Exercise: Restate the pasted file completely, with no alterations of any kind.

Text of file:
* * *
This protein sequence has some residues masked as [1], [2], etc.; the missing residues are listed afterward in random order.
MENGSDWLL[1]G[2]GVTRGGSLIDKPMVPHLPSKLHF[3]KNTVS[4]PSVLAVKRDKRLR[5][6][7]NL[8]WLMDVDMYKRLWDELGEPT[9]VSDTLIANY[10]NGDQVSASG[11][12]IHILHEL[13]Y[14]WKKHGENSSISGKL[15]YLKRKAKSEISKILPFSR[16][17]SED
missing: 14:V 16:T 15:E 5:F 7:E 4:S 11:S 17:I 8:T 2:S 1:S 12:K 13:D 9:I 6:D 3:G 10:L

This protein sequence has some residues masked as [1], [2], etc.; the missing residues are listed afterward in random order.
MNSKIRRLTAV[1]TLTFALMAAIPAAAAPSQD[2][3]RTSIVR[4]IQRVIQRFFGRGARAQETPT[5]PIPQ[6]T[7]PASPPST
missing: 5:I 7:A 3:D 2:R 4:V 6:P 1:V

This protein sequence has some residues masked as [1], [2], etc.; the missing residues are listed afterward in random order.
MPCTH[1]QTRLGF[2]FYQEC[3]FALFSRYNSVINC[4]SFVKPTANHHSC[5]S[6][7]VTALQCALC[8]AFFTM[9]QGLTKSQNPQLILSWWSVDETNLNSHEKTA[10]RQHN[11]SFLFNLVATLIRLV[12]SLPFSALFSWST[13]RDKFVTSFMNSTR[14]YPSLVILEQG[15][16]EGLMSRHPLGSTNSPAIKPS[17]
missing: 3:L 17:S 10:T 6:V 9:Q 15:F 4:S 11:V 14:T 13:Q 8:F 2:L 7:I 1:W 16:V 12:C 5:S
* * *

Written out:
This protein sequence has some residues masked as [1], [2], etc.; the missing residues are listed afterward in random order.
MENGSDWLL[1]G[2]GVTRGGSLIDKPMVPHLPSKLHF[3]KNTVS[4]PSVLAVKRDKRLR[5][6][7]NL[8]WLMDVDMYKRLWDELGEPT[9]VSDTLIANY[10]NGDQVSASG[11][12]IHILHEL[13]Y[14]WKKHGENSSISGKL[15]YLKRKAKSEISKILPFSR[16][17]SED
missing: 14:V 16:T 15:E 5:F 7:E 4:S 11:S 17:I 8:T 2:S 1:S 12:K 13:D 9:I 6:D 3:G 10:L

This protein sequence has some residues masked as [1], [2], etc.; the missing residues are listed afterward in random order.
MNSKIRRLTAV[1]TLTFALMAAIPAAAAPSQD[2][3]RTSIVR[4]IQRVIQRFFGRGARAQETPT[5]PIPQ[6]T[7]PASPPST
missing: 5:I 7:A 3:D 2:R 4:V 6:P 1:V

This protein sequence has some residues masked as [1], [2], etc.; the missing residues are listed afterward in random order.
MPCTH[1]QTRLGF[2]FYQEC[3]FALFSRYNSVINC[4]SFVKPTANHHSC[5]S[6][7]VTALQCALC[8]AFFTM[9]QGLTKSQNPQLILSWWSVDETNLNSHEKTA[10]RQHN[11]SFLFNLVATLIRLV[12]SLPFSALFSWST[13]RDKFVTSFMNSTR[14]YPSLVILEQG[15][16]EGLMSRHPLGSTNSPAIKPS[17]
missing: 3:L 17:S 10:T 6:V 9:Q 15:F 4:S 11:V 14:T 13:Q 8:F 2:L 7:I 1:W 16:V 12:C 5:S